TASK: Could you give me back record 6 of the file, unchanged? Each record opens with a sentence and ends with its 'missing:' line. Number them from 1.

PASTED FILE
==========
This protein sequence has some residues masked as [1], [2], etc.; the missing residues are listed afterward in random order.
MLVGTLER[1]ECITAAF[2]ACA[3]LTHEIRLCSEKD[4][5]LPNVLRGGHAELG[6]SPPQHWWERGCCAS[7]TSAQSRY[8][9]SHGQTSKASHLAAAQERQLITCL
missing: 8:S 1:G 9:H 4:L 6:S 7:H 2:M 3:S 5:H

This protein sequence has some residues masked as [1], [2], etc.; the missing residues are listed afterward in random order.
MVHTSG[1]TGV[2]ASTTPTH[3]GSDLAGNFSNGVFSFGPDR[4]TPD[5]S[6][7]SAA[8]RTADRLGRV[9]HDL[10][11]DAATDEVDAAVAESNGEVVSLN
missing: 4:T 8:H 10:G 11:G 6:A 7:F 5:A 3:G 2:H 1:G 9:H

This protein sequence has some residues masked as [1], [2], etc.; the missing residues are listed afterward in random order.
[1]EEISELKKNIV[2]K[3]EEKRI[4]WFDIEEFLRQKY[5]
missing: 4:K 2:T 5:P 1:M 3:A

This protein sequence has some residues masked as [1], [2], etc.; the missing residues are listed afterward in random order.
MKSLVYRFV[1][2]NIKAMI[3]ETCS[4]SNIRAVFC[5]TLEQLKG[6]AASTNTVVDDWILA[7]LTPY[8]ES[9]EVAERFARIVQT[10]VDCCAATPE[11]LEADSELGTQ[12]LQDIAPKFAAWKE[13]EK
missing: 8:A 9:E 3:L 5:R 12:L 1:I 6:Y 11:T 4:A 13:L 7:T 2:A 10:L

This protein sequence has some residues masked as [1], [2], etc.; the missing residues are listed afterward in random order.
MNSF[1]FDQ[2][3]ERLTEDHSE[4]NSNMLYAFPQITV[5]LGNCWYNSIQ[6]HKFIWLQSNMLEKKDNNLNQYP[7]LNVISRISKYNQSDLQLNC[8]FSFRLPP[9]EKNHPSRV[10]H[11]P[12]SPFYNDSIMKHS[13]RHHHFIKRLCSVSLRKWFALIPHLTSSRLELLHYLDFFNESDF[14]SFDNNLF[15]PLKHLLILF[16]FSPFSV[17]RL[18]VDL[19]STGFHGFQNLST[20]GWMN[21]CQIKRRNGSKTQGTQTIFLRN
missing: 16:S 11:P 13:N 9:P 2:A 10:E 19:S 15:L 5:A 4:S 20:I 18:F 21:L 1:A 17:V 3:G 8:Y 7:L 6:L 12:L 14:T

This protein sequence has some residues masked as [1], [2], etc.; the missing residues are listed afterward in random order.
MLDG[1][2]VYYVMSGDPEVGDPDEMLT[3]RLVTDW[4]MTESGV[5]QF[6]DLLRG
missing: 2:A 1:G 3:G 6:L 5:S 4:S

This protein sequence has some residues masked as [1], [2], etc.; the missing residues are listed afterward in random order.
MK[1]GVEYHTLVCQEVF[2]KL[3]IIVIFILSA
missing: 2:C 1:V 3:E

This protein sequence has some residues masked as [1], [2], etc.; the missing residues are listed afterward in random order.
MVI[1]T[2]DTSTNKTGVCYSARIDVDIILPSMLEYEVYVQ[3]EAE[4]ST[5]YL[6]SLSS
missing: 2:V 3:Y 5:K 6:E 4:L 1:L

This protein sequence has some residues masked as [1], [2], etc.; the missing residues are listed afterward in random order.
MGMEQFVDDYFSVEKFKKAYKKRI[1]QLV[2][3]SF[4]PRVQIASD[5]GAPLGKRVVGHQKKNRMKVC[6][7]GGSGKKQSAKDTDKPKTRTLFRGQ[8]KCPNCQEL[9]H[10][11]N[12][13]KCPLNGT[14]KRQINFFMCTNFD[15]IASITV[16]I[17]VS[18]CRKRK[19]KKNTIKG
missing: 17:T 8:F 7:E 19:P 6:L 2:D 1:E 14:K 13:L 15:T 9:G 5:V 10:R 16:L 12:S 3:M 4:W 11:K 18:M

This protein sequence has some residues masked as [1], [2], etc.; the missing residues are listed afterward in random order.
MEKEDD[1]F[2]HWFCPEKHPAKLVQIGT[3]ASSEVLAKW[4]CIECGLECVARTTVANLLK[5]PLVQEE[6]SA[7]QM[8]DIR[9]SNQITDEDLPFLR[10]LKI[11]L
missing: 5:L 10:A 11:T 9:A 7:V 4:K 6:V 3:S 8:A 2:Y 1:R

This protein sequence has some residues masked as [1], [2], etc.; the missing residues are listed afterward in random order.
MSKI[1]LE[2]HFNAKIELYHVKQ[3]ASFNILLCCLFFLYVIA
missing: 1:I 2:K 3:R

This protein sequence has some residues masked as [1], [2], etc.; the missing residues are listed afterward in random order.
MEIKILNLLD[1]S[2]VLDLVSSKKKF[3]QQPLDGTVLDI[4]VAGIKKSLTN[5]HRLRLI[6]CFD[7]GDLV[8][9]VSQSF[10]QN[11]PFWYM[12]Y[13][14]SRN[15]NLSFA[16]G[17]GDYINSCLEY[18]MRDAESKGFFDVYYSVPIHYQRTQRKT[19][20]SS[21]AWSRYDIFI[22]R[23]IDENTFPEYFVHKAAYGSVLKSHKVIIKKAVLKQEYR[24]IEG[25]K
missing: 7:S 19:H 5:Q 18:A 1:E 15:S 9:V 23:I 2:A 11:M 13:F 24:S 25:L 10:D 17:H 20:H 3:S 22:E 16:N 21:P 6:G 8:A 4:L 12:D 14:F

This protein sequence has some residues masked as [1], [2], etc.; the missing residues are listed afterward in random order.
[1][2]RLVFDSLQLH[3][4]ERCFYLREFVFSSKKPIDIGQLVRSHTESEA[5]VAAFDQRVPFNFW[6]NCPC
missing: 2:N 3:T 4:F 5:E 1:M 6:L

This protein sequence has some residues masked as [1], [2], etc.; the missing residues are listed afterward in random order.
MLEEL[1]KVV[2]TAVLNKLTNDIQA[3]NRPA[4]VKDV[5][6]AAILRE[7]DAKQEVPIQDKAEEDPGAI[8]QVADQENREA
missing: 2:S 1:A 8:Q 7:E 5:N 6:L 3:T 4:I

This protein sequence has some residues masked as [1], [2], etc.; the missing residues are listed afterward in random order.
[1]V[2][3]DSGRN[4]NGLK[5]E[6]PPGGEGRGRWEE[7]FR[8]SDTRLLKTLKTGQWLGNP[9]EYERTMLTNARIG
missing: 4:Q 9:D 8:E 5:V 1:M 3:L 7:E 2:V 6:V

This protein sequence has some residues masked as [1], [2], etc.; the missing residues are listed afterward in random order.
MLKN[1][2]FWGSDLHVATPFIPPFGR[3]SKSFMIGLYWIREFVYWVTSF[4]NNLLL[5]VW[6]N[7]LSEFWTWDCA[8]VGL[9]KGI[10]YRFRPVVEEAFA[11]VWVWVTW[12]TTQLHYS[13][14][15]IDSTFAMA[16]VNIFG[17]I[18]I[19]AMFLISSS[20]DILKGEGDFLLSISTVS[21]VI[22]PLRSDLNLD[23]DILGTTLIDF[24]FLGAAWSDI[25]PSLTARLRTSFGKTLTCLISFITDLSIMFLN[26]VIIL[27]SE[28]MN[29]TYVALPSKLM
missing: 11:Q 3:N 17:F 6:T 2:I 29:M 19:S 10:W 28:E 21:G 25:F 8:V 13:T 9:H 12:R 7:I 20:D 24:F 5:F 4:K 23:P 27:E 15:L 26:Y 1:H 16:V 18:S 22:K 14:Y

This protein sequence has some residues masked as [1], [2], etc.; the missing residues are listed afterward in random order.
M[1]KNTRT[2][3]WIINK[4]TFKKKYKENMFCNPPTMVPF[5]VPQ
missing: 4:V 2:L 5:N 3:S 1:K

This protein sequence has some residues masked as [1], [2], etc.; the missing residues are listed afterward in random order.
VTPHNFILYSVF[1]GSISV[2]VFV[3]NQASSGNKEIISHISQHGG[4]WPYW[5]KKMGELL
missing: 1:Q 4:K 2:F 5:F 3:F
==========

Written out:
This protein sequence has some residues masked as [1], [2], etc.; the missing residues are listed afterward in random order.
MLDG[1][2]VYYVMSGDPEVGDPDEMLT[3]RLVTDW[4]MTESGV[5]QF[6]DLLRG
missing: 2:A 1:G 3:G 6:L 5:S 4:S